An Evening with Dr. Martin Godwyn: How to Argue Effectively for Animal Rights
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Back in October, Liberation BC was fortunate enough to have Dr. Martin Godwyn come to our Volunteer Night to share some of his wisdom on how to argue effectively on behalf of animals. Dr. Godwyn – Martin, was a very popular speaker at the 2012 Animal Advocacy Camp at UBC. At that time we threw all kinds of dilemmas at him, arguments we are all met with as we fight for animal rights, and he had a good come back for each of them! So we were thrilled when he offered to come and speak to us. A link to his notes can be found at the end of this blog.
Martin began his talk with an introduction to arguing in general and some guidelines to follow. He emphasized that the term ‘argue’ as he would use it did not refer to ‘fighting’ with someone over an issue. Instead, it means to present premises and respond to those presented by another person. He suggested the following guidelines: Keep emotion out of the argument, remember what the actual issue is, listen carefully to the other person, be clear about your position and why you believe it. These all seem so obvious but I know myself how easy it is to get sidetracked by emotion or a secondary issue and end up defending something that has nothing really to do with what I am trying to say. Sometimes I become so busy trying to formulate my own thoughts that I don’t even take in what the other person is saying!
He went on to explain how arguments actually work: Premises or claims are made that are intended to result in some kind of conclusion. Two basic questions are required before even entering into the argument: Are the premises acceptable and plausible? Do the premises offer adequate support for the conclusion? If the answer to either question is “no” according to Dr. Godwyn, it is a bad argument. If we can recognize when an argument is not good, we can save a great deal of energy by addressing the problem with the argument rather than getting sidetracked and losing sight of our message. There are three types of premises: conceptual, empirical, and normative and, depending on the type of claim, you will approach the argument differently. He offered several examples of how to do this – very helpful!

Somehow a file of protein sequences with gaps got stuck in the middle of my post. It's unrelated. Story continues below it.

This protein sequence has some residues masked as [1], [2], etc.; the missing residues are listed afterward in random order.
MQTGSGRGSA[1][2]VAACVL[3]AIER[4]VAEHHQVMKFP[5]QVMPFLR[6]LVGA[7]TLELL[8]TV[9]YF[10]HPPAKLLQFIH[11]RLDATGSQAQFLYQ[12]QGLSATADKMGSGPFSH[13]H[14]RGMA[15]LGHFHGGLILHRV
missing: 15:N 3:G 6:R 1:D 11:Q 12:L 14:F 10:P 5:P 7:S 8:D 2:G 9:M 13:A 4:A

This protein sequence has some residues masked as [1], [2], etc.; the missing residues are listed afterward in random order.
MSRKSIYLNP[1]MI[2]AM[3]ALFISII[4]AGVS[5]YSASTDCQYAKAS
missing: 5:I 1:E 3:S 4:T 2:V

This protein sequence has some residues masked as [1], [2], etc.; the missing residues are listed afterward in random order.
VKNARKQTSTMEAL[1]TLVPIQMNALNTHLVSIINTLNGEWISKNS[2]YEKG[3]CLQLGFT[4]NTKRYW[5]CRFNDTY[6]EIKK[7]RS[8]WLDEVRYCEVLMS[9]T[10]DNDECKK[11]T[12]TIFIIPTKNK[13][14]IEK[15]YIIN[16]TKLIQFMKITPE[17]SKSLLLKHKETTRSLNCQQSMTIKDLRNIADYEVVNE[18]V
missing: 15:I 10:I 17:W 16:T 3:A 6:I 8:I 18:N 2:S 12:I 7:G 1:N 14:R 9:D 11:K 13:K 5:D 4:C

One of the most fascinating parts of the talk for me was about fallacies in arguments. Fallacies are moves made in an argument that are not rationally sound but are very persuasive and may derail an argument! An example of one type of fallacy is Ad Hominem. Martin gave this example: Someone says, “Well you would say that, you’re a vegan.” If your argument is that animals feel pain, the fact that you are vegan has nothing to do with it. Animals feel pain no matter what you eat. But I know how easily I can be thrown off guard by a comment like that and lose my cool rather than just state that the point has nothing to do with the argument. There are many more of these types of ‘traps’ and knowing they exist can help us plan our own arguments better and be prepared to spot the fallacies in others’.
Martin finished up the evening with some real examples of arguments he took from the internet. We read through them and tried to spot the merits and flaws in each argument. One thing was certain, they weren’t so easy to spot and we realized that it will take a fair bit of practice to get good at this skill.
Dr. Godwyn makes it look so easy! I wasn’t kidding when I told him I wished I could keep him on speed dial for those times I find myself feeling lost in an argument and unable to come up with the perfect response! I do however feel far more equipped now to prepare my own arguments in such a way that they will be as strong as possible and I will be more likely to spot the weaknesses in the arguments of my opponents. With practice, I hope I will be able to speak more confidently on behalf of animals. It is a real credit to Martin’s commitment to animals that he was willing to come out and teach us after teaching all day – we really appreciated it! Thank you! Please check out the link below to get much more detail about how to argue effectively for animals!